Peugeot 5008 review: Smugger Pug

Derryn Wong


It was only last year but Peugeot 5008 used to be a fun-packed, small multi-purpose vehicle (MPV). In the interim, it’s grown into something less fizzy, but through no fault of its own.

As mentioned in our story on COE categories (and why a power cap is useless), Peugeot had to switch from its excellent 156bhp turbocharged 1.6-litre engine (the Prince engine, as also found in previous-gen Minis) and six-speed automatic gearboxes to the 1.6-litre turbodiesel mill.

READ MORE: Why COE Re-categorisation has failed

That puts Peugeot at a disadvantage – while brands like Volkswagen can afford the premium tag and a little extra cost. Peugeot, like the other French brands Renault and Citroen, occupy the grey area above mass-market East Asian cars but below German continentals.

Keep in mind that, as also mentioned in our COE piece, that categorising cars like this is very tricky, but what’s of little doubt is that French brands need an edge against the big Germans and that, in the past, was offering more stuff for less cost, like an enjoyable 156bhp turbo four.

Loss of power aside, the new 5008 bears a mild facelift, which is right in line for a car that’s four years old. The handsome little 208 compact hatchback previewed the new face of the company with curved headlights, a contoured bonnet and ‘Peugeot’ wording below the badge. It’s a welcome change that updates the car’s style with a key selling point, French design, and the rear end is also tidied up a little as well.

With sports cars, it’s all about implied space between your legs, with MPVs, it’s all about the actual space between the wheels. With a wheelbase of 2,727mm the 5008 has more space than the Continental MPV kingpin, VW’s Touran, which packs 2,678mm.

Take that with the common MPV tactic of a large greenhouse, tall ceiling and panoramic sunroof (standard fit on the 5008) and the car seems to have an inordinate amount of space inside. It doesn’t have sliding doors (a feature of larger MPVs) but the second row offers plenty of space and adjustable thrones. Third row passengers have the least rights but at least they do get a 12V outlet – ostensibly to power a tablet and keep them mollified.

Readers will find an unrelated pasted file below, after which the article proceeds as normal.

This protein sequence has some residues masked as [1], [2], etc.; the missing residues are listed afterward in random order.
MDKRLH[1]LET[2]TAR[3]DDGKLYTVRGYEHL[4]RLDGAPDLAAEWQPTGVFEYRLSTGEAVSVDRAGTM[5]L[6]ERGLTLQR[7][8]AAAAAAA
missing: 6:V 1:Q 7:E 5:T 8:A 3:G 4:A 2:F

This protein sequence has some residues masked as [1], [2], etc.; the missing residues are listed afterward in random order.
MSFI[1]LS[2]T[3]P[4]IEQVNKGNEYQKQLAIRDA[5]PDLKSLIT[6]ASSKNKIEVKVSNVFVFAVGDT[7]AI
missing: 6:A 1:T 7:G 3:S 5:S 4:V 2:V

With the modular seating system being rather simple to figure out (pull this, push that) you get 843-litres of boot space with the third-row folded, or 2,506-litres with the second row down (these thrones are totally removable as well). There’s no figure for all seats in play, but it’s not much, and you’ll definitely have to stack luggage. If you fold the front seat down you get space to stow objects up to 2,620mm long – almost the car’s entire wheelbase.

The diesel and automated-single clutch gearbox are familiar territory, boasting a very slight improvement to efficiency. But it’s a good pairing fundamentally, and no matter how you drive it’s difficult to exceed 6.5L/100km (or 15km per litre). The gearbox is notably smoother than before – it’s more human, ironically as the shifts feel slightly quicker and less jerky. Previously, avid manual drivers would feel they could out-shift the system, but now it’s much less obtrusive and easy to live with.

The diesel engine is a little agricultural with its slight rattle and hum, but on the whole the car has decent ride and refinement. It also packs a lot of equipment as well – cruise control, panoramic sunroof, side blinds, LED DRLs and so on. Two notable additions are the new navigation system with a colour display, so there’s no more battling with the old orange LCD display, and now there’s also a colour heads-up display as well. Still, the interior does look heavy on plastic, especially in comparison to the (newer and more expensive) Citroen Grand C4 Picasso.

Yet the exact point of the facelift is to keep it current with the MPV crowd, and that’s been achieved with the nip-tuck and a sprinkling of additional features.

Also consider: Citroen Grand C4 Picasso, Renault Scenic Diesel, Volkswagen Touran TDI


Engine 1,560cc, 16V, turbodiesel, inline 4

Power 115bhp at 3600rpm

Torque 270Nm at 1750rpm

Gearbox 6-speed automated manual

Top Speed 183km/h

0-100kmh 13.3 seconds

Fuel efficiency 4.3L/100km

CO2 113g/km

Price $147,800 with COE

Availability Now


5-door 5008 7 seat diesel MPV peugeot

About the Author

Derryn Wong

CarBuyer's former chief editor was previously the editor for Top Gear Singapore, and a presenter for CNA's Cruise Control motoring segment. An avid motorcyclist and photographer, he is the Chief Slave of two cats. Follow him on Instagram @werryndong

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